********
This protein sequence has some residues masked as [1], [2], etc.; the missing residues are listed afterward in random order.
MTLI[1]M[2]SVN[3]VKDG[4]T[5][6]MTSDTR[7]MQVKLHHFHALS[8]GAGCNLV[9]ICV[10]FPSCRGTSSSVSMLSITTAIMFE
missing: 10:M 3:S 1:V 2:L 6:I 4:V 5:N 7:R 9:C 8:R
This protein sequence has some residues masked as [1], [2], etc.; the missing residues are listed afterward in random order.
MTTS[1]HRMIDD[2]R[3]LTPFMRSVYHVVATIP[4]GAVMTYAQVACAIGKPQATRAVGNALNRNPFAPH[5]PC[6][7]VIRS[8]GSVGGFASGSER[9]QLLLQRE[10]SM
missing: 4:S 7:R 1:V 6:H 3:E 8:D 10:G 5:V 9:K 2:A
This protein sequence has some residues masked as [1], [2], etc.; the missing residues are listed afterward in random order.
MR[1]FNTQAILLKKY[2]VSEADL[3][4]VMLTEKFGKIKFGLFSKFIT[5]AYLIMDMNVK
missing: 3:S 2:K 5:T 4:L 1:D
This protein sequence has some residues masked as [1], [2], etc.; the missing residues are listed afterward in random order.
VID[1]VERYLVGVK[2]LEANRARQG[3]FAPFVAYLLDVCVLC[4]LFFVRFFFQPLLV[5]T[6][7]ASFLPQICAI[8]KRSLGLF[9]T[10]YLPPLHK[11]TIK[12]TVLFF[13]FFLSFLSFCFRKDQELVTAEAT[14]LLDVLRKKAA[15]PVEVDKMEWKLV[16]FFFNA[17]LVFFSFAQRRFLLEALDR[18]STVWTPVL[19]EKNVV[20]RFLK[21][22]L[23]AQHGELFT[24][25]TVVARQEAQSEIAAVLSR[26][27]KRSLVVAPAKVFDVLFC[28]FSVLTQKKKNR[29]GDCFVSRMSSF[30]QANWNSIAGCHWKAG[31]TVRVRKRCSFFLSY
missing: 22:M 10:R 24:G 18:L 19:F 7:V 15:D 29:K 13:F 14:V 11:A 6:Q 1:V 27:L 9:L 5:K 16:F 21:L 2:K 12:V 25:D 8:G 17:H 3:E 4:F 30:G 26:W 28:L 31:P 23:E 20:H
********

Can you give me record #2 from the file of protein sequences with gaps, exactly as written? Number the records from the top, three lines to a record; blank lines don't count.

This protein sequence has some residues masked as [1], [2], etc.; the missing residues are listed afterward in random order.
MTTS[1]HRMIDD[2]R[3]LTPFMRSVYHVVATIP[4]GAVMTYAQVACAIGKPQATRAVGNALNRNPFAPH[5]PC[6][7]VIRS[8]GSVGGFASGSER[9]QLLLQRE[10]SM
missing: 4:S 7:R 1:V 6:H 3:E 8:D 10:G 5:V 9:K 2:A